Adopted by a unanimous vote of the Community Board at its December 9, 2009 general meeting; Revised at its February 9, 2011 general meeting
WHEREAS Brooklyn Community Board 6 is deeply concerned about the quality of life, health and safety, the quality of construction, and working conditions and employment opportunities on construction projects in our district, the preservation of the "essential character of the community", and our environment, and the avoidance of actions "detrimental to the public welfare"; and
WHEREAS, too often, our community has seen developers, contractors and subcontractors who violate the health, safety, buildings, noise, and workplace laws and standards of New York City, jeopardize the health and lives of their workers, and permit dangerous and severe nuisances for adjacent property owners; and
WHEREAS we believe that responsible developers and contractors can deliver quality construction projects and operate quality developments to benefit and not unnecessarily harm the community or the environment; and
WHEREAS governing law contemplates a broad role for the Community Board in weighing the interests of public welfare within its community district regarding land use, development and improvement matters ("Land Use Matters") in general, and in particular regarding Land Use Matters that come before the Community Board for findings and recommendations in connection with an application for a variance, a zoning change, an amendment of an urban renewal plan, a disposition of City-owned property or another action under the City's Uniform Land Use Review Procedures ("ULURP")1;
COMMUNITY BOARD 6 of the BOROUGH OF BROOKLYN hereby RESOLVES to encourage all developers, contractors, subcontractors, architects, and engineers working in our district to abide by as many of the Responsible Development Standards outlined below as possible, to the greatest extent possible, with the understanding that it may not be possible to meet all standards due to the cost constraints inherent in particular projects, and with the understanding that fulfillment of some of the standards may involve tradeoffs that make fulfillment of other standards difficult or impossible to attain.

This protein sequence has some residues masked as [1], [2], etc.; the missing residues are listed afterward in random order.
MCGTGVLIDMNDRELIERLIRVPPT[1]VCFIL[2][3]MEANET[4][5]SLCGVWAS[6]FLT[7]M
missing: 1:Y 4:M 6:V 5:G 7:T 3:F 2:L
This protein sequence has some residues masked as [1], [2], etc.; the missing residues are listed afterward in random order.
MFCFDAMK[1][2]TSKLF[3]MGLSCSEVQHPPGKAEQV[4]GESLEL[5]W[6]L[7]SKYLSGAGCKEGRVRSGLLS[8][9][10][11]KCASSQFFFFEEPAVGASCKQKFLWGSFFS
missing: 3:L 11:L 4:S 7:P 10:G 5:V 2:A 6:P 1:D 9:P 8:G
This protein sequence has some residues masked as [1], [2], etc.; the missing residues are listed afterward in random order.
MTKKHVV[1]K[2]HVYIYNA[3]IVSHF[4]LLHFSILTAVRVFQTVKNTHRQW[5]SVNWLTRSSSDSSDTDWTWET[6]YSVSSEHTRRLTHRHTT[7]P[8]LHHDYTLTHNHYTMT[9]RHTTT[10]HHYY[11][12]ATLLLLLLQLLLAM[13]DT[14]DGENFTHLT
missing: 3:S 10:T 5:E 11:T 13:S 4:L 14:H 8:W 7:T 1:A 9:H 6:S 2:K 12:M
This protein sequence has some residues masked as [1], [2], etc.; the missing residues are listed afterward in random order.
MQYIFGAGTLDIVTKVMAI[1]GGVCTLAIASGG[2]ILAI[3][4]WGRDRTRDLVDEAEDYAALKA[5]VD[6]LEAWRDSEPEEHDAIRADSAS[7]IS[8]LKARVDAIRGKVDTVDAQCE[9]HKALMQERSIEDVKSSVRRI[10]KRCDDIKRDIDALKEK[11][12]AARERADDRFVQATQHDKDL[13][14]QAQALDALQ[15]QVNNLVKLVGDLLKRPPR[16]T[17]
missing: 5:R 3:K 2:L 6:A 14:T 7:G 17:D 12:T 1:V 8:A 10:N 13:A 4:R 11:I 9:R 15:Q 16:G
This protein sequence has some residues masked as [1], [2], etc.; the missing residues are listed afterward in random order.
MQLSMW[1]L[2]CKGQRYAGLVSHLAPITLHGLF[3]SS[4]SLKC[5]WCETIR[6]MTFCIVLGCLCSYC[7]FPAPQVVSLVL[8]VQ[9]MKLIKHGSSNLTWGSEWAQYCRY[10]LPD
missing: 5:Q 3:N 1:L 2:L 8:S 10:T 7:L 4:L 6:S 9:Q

COMMUNITY BOARD 6 hereby further RESOLVES, in connection with any Land Use Matter involving new construction, substantial renovations or additions totaling at least 10,000 square feet that comes before it for findings and recommendations in connection with an application for a variance, a zoning change, an amendment of an urban renewal plan, a disposition of City-owned property or another action under ULURP, Community Board 6 shall take the following actions (collectively, the "Large Project Review Process"):
To facilitate the Large Project Review Process, Community Board 6 will ask the applicants and developers to submit documentation to the Community Board documenting their track records and commitment, and that of their contractor, major subcontractors, architect, and engineer in the areas above. Where possible, we will accept and consider reports, licensing, registration, or other information provided by the relevant parties to the City of New York, or collected and provided by the City. In each of these areas, we are looking for both a documented track record, and a stated commitment to operate in a responsible way on the project.